Martin, D. M., Leve, L. D., Natsuaki, M. N., Neiderhiser, J. M., & Ge, X. (2011). Toward a greater understanding of openness: A report from the Early Growth and Development Study. National Council of Adoption’s Factbook V, 471–477.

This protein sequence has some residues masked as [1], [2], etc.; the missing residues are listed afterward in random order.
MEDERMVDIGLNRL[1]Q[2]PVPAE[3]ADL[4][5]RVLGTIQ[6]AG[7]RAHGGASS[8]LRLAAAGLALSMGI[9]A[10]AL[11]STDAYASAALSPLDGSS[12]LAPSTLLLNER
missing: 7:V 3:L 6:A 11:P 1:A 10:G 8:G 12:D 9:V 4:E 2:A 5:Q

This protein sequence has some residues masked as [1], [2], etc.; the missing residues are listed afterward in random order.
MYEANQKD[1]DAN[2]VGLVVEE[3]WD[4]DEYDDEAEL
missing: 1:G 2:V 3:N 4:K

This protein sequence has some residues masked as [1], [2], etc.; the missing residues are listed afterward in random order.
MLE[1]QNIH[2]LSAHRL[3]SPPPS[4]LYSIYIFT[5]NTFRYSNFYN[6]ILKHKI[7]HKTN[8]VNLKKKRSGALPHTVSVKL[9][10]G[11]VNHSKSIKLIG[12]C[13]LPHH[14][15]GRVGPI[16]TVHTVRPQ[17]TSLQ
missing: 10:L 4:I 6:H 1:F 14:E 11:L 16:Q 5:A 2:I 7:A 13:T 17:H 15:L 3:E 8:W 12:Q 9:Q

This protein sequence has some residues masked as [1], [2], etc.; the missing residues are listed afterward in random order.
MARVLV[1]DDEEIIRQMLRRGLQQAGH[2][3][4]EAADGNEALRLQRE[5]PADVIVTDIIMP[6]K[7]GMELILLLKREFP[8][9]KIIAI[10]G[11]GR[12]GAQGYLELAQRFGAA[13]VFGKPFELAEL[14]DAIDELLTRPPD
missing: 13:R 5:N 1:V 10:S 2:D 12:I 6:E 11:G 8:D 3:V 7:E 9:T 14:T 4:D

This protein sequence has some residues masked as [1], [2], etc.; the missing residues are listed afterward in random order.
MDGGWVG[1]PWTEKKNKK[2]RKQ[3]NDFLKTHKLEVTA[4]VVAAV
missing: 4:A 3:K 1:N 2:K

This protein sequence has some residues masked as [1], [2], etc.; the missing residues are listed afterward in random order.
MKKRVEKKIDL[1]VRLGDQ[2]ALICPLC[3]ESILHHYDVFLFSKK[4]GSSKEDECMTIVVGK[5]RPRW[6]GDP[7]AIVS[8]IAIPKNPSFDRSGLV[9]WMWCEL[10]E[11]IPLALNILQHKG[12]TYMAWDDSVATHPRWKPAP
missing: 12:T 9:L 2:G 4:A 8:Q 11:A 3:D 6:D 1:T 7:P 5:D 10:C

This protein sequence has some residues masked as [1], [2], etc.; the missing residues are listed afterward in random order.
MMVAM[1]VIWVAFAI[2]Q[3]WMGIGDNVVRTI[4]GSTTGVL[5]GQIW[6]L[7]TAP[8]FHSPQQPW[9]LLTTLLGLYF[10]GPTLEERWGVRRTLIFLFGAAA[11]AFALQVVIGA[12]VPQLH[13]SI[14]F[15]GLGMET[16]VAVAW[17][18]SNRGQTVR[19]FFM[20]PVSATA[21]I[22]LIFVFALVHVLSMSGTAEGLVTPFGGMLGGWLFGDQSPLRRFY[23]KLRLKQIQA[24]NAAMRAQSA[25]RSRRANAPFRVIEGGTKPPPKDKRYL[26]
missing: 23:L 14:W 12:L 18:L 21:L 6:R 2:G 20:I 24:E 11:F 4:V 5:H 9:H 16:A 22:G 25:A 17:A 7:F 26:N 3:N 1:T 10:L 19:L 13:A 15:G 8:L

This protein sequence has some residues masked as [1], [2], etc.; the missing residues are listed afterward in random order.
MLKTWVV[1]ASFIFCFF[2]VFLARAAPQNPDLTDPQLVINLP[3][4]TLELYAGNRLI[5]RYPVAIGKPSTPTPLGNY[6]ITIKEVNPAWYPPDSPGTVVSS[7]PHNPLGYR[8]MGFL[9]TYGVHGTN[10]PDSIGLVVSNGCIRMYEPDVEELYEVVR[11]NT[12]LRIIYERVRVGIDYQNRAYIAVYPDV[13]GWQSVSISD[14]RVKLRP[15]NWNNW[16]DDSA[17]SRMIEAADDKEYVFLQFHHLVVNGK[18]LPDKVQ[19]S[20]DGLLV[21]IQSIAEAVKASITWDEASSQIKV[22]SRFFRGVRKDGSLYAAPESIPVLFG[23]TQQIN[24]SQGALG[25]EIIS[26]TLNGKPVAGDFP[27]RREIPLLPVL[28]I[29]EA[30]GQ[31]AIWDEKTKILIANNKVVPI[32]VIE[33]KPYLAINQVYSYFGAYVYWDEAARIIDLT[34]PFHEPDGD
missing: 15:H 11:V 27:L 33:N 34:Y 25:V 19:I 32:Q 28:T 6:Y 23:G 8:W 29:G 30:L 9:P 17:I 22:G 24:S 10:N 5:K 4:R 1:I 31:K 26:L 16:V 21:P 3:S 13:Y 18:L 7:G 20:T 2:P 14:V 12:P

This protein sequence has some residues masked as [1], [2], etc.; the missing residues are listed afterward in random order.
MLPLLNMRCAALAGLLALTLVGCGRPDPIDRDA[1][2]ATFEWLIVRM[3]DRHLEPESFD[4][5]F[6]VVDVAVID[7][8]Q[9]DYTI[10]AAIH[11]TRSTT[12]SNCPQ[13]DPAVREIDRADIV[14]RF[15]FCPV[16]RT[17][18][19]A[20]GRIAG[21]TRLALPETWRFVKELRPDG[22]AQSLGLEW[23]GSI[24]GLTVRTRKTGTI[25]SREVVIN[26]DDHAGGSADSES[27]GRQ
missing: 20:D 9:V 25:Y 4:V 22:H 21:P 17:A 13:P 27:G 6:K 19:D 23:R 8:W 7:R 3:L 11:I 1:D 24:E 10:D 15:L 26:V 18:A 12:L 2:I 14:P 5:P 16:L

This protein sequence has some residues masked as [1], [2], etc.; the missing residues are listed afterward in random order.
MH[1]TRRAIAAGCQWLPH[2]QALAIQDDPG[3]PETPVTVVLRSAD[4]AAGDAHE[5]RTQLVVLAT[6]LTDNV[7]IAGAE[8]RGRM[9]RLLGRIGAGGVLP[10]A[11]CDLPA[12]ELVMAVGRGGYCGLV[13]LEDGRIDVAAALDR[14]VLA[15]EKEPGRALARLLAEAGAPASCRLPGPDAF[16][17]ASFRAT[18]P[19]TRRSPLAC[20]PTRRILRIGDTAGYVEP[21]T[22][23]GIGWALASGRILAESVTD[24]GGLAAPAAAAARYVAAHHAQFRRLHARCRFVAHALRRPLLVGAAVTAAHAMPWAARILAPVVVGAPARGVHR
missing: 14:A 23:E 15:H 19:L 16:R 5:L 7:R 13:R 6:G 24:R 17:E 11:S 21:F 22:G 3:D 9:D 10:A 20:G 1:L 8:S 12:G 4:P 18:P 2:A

Abstract: Over the last century, adoption practice has moved from only closed adoptions, with no information exchanged or contact between birth and adoptive families, toward availability of more open arrangements, with varying degrees of contact and information exchanged between birth and adoptive families. With these changes came the debate about the detrimental or beneficial effects of openness in adoption. Opponents of open adoption assert that all parties in the adoption will be adversely affected, with adoptive parents feeling insecure in their role as parents and birthparents being unable to “move on” with their lives. Proponents of open adoption assert that it helps adoptive parents assume the parent role by having permission to parent from their child’s birthparents. Birthparents are also thought to be better adjusted in open adoption because they know that the child is well, trust is built between birth and adoptive parents, and the decision to place has been validated. Existing studies, however, have not reached consensus; some studies found open adoption to be detrimental to mental health while others have found it to be beneficial. Given these conflicting results, further investigation is needed to clarify how openness affects birth and adoptive parents who have completed an adoption plan.